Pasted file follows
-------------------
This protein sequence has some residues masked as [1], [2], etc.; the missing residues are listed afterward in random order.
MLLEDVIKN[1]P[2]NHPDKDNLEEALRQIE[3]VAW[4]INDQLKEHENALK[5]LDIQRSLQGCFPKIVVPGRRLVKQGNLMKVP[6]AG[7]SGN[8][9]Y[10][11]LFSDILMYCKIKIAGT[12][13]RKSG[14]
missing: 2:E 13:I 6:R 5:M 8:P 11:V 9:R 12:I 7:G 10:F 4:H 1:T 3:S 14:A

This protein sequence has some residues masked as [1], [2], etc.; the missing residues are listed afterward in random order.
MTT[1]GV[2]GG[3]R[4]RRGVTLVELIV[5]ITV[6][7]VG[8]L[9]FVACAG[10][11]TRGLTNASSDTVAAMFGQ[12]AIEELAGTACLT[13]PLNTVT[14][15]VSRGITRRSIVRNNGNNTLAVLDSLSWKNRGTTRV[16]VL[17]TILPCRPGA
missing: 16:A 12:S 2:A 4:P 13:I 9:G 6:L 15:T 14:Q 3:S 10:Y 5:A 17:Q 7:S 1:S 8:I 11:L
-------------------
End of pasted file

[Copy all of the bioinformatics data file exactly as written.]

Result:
This protein sequence has some residues masked as [1], [2], etc.; the missing residues are listed afterward in random order.
MLLEDVIKN[1]P[2]NHPDKDNLEEALRQIE[3]VAW[4]INDQLKEHENALK[5]LDIQRSLQGCFPKIVVPGRRLVKQGNLMKVP[6]AG[7]SGN[8][9]Y[10][11]LFSDILMYCKIKIAGT[12][13]RKSG[14]
missing: 2:E 13:I 6:R 5:M 8:P 11:V 9:R 12:I 7:G 10:F 4:H 1:T 3:S 14:A

This protein sequence has some residues masked as [1], [2], etc.; the missing residues are listed afterward in random order.
MTT[1]GV[2]GG[3]R[4]RRGVTLVELIV[5]ITV[6][7]VG[8]L[9]FVACAG[10][11]TRGLTNASSDTVAAMFGQ[12]AIEELAGTACLT[13]PLNTVT[14][15]VSRGITRRSIVRNNGNNTLAVLDSLSWKNRGTTRV[16]VL[17]TILPCRPGA
missing: 16:A 12:S 2:A 4:P 13:I 9:G 6:L 15:T 14:Q 3:S 10:Y 5:A 17:Q 7:S 1:S 8:I 11:L